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BREAKING: Syrian army enters Manbij near Turkish border, raises flag

The Syrian army has entered Manbij near the Turkish border, marking the return of territories held by US-backed militants to the government fold for the first time in years, an army spokesman said Friday. 

The announcement came moments after the city’s residents asked the Syrian government to retake Manbij following a US pledge to withdraw troops from the Arab country.

The army said it would guarantee “full security for all Syrian citizens and others present in the area.”

Russia welcomed the development, with Kremlin spokesman Dmitry Peskov calling it a positive trend.

“Of course, this will help in stabilizing the situation. The enlargement of the zone under the control of government forces… is without doubt a positive trend,” he said.

State-run SANA news agency said the army raised the national flag in the city which is mainly populated by Syrian Kurds. It is not clear yet whether US troops, which had a base in Manbij, remain in place or have withdrawn.

The city was held by US-backed YPG militia which Turkey regards an offshoot of the outlawed Kurdistan Workers’ Party (PKK).

Turkey had been sending so-called Free Syrian Army (FSA) militants to Manbij in recent years, reportedly in preparation for an offensive to drive YPG fighters out of the city.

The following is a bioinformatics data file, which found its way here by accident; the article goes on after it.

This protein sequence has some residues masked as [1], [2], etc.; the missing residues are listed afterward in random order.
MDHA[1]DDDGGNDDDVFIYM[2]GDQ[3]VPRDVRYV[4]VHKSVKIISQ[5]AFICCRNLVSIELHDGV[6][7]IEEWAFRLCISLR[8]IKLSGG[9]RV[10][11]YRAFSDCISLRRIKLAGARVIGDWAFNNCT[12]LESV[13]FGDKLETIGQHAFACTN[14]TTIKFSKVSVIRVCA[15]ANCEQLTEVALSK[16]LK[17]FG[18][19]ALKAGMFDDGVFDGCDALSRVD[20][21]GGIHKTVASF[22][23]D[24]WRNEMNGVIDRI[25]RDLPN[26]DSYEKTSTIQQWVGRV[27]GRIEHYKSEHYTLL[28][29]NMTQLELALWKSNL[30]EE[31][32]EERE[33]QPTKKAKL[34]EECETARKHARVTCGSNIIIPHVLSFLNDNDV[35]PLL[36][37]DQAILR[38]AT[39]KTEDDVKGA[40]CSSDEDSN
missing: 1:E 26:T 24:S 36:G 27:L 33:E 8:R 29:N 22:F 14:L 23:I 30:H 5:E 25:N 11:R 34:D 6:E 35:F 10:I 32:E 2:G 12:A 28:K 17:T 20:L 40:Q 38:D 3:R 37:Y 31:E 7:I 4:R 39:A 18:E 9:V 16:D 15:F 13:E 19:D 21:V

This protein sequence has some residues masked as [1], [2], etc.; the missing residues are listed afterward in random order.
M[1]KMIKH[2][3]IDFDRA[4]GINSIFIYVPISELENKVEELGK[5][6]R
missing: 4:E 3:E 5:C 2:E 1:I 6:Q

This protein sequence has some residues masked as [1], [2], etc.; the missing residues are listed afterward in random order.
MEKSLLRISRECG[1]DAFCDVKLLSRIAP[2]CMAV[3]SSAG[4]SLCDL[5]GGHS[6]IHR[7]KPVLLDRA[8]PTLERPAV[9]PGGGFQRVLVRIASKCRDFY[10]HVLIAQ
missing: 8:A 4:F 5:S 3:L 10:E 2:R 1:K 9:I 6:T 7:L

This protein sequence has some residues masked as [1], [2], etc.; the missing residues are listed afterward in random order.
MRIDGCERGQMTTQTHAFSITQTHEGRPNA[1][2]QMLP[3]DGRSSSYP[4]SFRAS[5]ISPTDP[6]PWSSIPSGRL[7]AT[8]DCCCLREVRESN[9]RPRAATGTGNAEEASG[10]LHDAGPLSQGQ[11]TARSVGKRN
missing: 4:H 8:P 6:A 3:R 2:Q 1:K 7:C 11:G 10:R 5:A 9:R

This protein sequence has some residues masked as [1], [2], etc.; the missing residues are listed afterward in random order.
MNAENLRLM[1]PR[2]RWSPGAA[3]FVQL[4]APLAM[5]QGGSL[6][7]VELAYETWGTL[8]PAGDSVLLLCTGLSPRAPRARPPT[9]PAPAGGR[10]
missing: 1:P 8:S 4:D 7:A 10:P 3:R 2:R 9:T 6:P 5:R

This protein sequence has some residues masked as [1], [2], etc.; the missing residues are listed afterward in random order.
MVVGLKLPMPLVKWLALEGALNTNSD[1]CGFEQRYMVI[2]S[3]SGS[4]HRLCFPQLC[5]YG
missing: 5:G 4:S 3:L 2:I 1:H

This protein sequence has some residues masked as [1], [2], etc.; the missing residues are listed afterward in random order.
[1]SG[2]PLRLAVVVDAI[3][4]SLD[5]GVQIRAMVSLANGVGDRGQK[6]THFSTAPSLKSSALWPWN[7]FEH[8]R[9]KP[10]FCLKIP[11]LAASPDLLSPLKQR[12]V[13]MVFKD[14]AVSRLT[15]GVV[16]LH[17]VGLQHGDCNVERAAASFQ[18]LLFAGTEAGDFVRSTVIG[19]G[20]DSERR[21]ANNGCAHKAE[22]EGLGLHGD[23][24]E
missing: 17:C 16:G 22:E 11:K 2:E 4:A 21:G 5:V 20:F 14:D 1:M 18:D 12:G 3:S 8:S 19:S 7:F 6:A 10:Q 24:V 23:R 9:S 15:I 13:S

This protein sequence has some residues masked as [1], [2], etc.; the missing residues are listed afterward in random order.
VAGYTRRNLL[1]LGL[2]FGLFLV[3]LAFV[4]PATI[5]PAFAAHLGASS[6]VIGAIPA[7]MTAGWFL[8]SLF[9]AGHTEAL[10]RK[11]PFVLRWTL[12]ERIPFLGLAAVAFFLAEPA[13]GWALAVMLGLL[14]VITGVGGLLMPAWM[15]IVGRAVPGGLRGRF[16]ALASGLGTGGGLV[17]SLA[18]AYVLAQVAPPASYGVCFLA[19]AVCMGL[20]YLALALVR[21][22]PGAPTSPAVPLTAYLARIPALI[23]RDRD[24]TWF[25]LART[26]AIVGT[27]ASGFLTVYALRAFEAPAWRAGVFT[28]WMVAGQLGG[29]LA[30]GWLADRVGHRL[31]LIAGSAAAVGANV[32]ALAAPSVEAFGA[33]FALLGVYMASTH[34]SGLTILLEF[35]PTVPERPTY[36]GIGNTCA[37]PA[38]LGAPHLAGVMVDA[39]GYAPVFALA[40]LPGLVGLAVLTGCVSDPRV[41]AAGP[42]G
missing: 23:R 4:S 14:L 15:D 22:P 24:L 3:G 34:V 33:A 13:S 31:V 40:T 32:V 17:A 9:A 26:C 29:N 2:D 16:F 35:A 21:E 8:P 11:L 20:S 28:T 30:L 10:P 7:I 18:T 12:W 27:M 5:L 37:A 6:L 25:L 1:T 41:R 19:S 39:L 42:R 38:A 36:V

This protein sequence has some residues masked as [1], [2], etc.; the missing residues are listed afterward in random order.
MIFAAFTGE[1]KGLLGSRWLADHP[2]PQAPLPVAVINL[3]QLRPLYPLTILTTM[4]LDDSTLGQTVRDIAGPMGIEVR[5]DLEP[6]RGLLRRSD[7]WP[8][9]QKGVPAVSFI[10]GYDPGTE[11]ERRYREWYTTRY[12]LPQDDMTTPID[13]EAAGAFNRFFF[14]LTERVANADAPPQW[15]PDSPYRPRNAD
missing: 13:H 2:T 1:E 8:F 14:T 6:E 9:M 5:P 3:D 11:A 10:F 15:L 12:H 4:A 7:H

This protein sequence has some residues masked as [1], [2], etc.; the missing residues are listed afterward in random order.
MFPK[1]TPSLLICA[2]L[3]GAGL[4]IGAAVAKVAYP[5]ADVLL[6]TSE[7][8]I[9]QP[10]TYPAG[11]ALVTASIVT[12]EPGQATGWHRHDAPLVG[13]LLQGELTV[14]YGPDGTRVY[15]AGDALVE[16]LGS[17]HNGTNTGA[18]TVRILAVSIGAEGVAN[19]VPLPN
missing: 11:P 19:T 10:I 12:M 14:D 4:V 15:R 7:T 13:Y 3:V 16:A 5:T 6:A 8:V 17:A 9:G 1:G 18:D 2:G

Turkish President Recep Tayyip Erdogan signaled earlier this month that a cross-border operation against the YPG would happen soon. Since 2016, Ankara has carried out two similar military operations in northern Syria.

Ankara has been assisting several militant groups fighting to topple the government of President Bashar al-Assad.

The country, however, has moderated its initial hostility toward the Syrian government and been working with Iran and Russia to restore peace to Syria within a framework known as the Astana peace process.

Earlier Friday, Russia’s Deputy Foreign Minister Mikhail Bogdanov said the presidents of the three countries, known as the guarantor states of ceasefire in Syria, are scheduled to meet in Moscow in early January.

“It’s our turn to host the summit… around the first week of the year. This will depend on the schedules of the presidents,” Bogdanov was cited as saying by Interfax news agency.

The Astana format – which has brought the parties to the Syria conflict to the negotiating table – has so far made numerous achievements both on the battlefield and the political stage.

The talks have helped significantly decrease the violence gripping Syria by creating for de-escalation zone there. They have also paved the way for the formation of a constitutional committee.

This is while a parallel UN-backed peace process in Geneva, Switzerland, has failed to deliver any breakthrough.

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